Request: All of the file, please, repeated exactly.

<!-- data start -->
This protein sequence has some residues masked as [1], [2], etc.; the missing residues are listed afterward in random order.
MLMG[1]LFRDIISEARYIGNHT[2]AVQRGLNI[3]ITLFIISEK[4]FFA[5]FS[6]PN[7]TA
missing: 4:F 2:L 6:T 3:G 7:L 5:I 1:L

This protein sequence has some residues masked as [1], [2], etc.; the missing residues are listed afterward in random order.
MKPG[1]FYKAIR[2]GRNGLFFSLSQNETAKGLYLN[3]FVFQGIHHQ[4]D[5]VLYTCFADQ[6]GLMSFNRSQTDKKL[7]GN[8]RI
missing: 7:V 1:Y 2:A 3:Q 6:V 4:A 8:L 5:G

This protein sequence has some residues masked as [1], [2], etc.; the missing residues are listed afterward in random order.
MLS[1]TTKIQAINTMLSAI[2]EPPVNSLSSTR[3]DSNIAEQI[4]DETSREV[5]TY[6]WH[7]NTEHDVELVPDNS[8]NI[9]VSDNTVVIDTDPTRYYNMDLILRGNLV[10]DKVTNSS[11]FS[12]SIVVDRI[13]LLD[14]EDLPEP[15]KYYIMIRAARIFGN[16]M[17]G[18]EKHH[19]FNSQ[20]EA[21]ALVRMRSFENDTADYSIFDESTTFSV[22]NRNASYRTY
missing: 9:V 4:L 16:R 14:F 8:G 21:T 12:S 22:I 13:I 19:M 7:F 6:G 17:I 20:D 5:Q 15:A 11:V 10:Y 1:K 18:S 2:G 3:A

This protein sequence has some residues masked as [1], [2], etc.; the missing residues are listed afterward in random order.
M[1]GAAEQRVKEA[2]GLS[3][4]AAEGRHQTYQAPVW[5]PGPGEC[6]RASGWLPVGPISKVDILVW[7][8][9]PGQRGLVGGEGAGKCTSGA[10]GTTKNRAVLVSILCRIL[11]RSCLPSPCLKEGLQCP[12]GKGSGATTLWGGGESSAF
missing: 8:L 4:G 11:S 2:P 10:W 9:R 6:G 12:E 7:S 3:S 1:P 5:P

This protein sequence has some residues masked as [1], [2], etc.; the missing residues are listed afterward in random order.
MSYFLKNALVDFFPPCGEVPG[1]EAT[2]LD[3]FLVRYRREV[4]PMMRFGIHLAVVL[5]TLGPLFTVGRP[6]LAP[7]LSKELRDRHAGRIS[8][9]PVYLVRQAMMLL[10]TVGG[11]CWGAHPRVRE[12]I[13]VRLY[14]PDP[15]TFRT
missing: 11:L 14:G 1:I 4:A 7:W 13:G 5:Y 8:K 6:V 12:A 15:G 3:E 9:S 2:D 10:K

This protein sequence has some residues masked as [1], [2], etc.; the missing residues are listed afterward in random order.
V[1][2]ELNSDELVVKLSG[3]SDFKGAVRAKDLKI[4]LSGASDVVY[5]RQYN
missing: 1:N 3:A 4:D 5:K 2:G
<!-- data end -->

This protein sequence has some residues masked as [1], [2], etc.; the missing residues are listed afterward in random order.
MLMG[1]LFRDIISEARYIGNHT[2]AVQRGLNI[3]ITLFIISEK[4]FFA[5]FS[6]PN[7]TA
missing: 4:F 2:L 6:T 3:G 7:L 5:I 1:L

This protein sequence has some residues masked as [1], [2], etc.; the missing residues are listed afterward in random order.
MKPG[1]FYKAIR[2]GRNGLFFSLSQNETAKGLYLN[3]FVFQGIHHQ[4]D[5]VLYTCFADQ[6]GLMSFNRSQTDKKL[7]GN[8]RI
missing: 7:V 1:Y 2:A 3:Q 6:V 4:A 8:L 5:G

This protein sequence has some residues masked as [1], [2], etc.; the missing residues are listed afterward in random order.
MLS[1]TTKIQAINTMLSAI[2]EPPVNSLSSTR[3]DSNIAEQI[4]DETSREV[5]TY[6]WH[7]NTEHDVELVPDNS[8]NI[9]VSDNTVVIDTDPTRYYNMDLILRGNLV[10]DKVTNSS[11]FS[12]SIVVDRI[13]LLD[14]EDLPEP[15]KYYIMIRAARIFGN[16]M[17]G[18]EKHH[19]FNSQ[20]EA[21]ALVRMRSFENDTADYSIFDESTTFSV[22]NRNASYRTY
missing: 9:V 4:L 16:R 14:F 8:G 21:T 12:S 22:I 13:I 19:M 7:F 6:G 17:I 20:D 5:Q 15:A 11:V 10:Y 1:K 18:S 2:G 3:A

This protein sequence has some residues masked as [1], [2], etc.; the missing residues are listed afterward in random order.
M[1]GAAEQRVKEA[2]GLS[3][4]AAEGRHQTYQAPVW[5]PGPGEC[6]RASGWLPVGPISKVDILVW[7][8][9]PGQRGLVGGEGAGKCTSGA[10]GTTKNRAVLVSILCRIL[11]RSCLPSPCLKEGLQCP[12]GKGSGATTLWGGGESSAF
missing: 8:L 4:G 11:S 2:P 10:W 9:R 6:G 12:E 7:S 3:S 1:P 5:P

This protein sequence has some residues masked as [1], [2], etc.; the missing residues are listed afterward in random order.
MSYFLKNALVDFFPPCGEVPG[1]EAT[2]LD[3]FLVRYRREV[4]PMMRFGIHLAVVL[5]TLGPLFTVGRP[6]LAP[7]LSKELRDRHAGRIS[8][9]PVYLVRQAMMLL[10]TVGG[11]CWGAHPRVRE[12]I[13]VRLY[14]PDP[15]TFRT
missing: 11:L 14:G 1:I 4:A 7:W 13:G 5:Y 8:K 6:V 12:A 15:G 3:E 9:S 2:D 10:K

This protein sequence has some residues masked as [1], [2], etc.; the missing residues are listed afterward in random order.
V[1][2]ELNSDELVVKLSG[3]SDFKGAVRAKDLKI[4]LSGASDVVY[5]RQYN
missing: 1:N 3:A 4:D 5:K 2:G